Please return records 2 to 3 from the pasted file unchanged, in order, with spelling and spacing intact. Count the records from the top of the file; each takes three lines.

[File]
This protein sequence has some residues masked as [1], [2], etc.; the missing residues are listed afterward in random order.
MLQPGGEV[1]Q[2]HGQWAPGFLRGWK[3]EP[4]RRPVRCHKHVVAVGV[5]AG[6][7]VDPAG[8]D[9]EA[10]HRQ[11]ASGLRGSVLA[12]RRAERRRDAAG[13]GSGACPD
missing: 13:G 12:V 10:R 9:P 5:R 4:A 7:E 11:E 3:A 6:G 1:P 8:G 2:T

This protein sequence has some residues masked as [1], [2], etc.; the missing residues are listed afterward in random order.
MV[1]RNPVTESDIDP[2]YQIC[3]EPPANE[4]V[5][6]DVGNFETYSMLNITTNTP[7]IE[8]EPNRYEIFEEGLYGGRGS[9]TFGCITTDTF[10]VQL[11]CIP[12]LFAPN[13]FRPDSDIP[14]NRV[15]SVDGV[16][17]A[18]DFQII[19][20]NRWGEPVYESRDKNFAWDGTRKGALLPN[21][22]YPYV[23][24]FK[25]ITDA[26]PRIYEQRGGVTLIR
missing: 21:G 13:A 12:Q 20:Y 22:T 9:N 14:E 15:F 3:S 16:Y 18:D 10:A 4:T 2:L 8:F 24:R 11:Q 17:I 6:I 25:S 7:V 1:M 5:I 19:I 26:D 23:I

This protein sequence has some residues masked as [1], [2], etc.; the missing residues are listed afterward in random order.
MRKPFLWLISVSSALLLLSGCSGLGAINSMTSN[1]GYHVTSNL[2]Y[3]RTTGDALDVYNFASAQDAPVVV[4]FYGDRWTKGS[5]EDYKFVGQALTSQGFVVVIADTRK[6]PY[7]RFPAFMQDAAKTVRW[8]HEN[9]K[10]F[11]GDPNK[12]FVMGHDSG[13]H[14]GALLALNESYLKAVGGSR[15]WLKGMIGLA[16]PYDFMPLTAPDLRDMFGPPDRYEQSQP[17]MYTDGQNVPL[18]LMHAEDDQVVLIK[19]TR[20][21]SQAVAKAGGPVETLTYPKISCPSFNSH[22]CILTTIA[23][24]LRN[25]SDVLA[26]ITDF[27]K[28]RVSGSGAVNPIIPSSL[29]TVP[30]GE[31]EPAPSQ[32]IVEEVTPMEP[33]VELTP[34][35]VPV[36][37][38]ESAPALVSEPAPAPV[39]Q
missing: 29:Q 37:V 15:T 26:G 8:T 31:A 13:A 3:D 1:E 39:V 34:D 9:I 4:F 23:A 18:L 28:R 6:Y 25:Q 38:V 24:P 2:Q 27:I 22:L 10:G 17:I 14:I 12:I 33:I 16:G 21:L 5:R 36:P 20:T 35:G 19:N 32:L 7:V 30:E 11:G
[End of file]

This protein sequence has some residues masked as [1], [2], etc.; the missing residues are listed afterward in random order.
MV[1]RNPVTESDIDP[2]YQIC[3]EPPANE[4]V[5][6]DVGNFETYSMLNITTNTP[7]IE[8]EPNRYEIFEEGLYGGRGS[9]TFGCITTDTF[10]VQL[11]CIP[12]LFAPN[13]FRPDSDIP[14]NRV[15]SVDGV[16][17]A[18]DFQII[19][20]NRWGEPVYESRDKNFAWDGTRKGALLPN[21][22]YPYV[23][24]FK[25]ITDA[26]PRIYEQRGGVTLIR
missing: 21:G 13:A 12:Q 20:Y 22:T 9:N 14:E 15:F 3:S 16:Y 18:D 10:A 4:T 2:L 8:F 24:R 11:Q 17:I 6:I 25:S 7:V 1:M 5:I 19:I 26:D 23:I

This protein sequence has some residues masked as [1], [2], etc.; the missing residues are listed afterward in random order.
MRKPFLWLISVSSALLLLSGCSGLGAINSMTSN[1]GYHVTSNL[2]Y[3]RTTGDALDVYNFASAQDAPVVV[4]FYGDRWTKGS[5]EDYKFVGQALTSQGFVVVIADTRK[6]PY[7]RFPAFMQDAAKTVRW[8]HEN[9]K[10]F[11]GDPNK[12]FVMGHDSG[13]H[14]GALLALNESYLKAVGGSR[15]WLKGMIGLA[16]PYDFMPLTAPDLRDMFGPPDRYEQSQP[17]MYTDGQNVPL[18]LMHAEDDQVVLIK[19]TR[20][21]SQAVAKAGGPVETLTYPKISCPSFNSH[22]CILTTIA[23][24]LRN[25]SDVLA[26]ITDF[27]K[28]RVSGSGAVNPIIPSSL[29]TVP[30]GE[31]EPAPSQ[32]IVEEVTPMEP[33]VELTP[34][35]VPV[36][37][38]ESAPALVSEPAPAPV[39]Q
missing: 29:Q 37:V 15:T 26:G 8:T 31:A 13:A 3:D 1:E 39:V 34:D 9:I 4:F 23:A 18:L 28:R 6:Y 25:Q 38:V 24:P 2:Q 27:I 22:L 10:G 17:I 14:I 12:I 33:I 16:G 21:L 5:R 36:P 20:T 35:G 19:N 32:L 7:V 30:E 11:G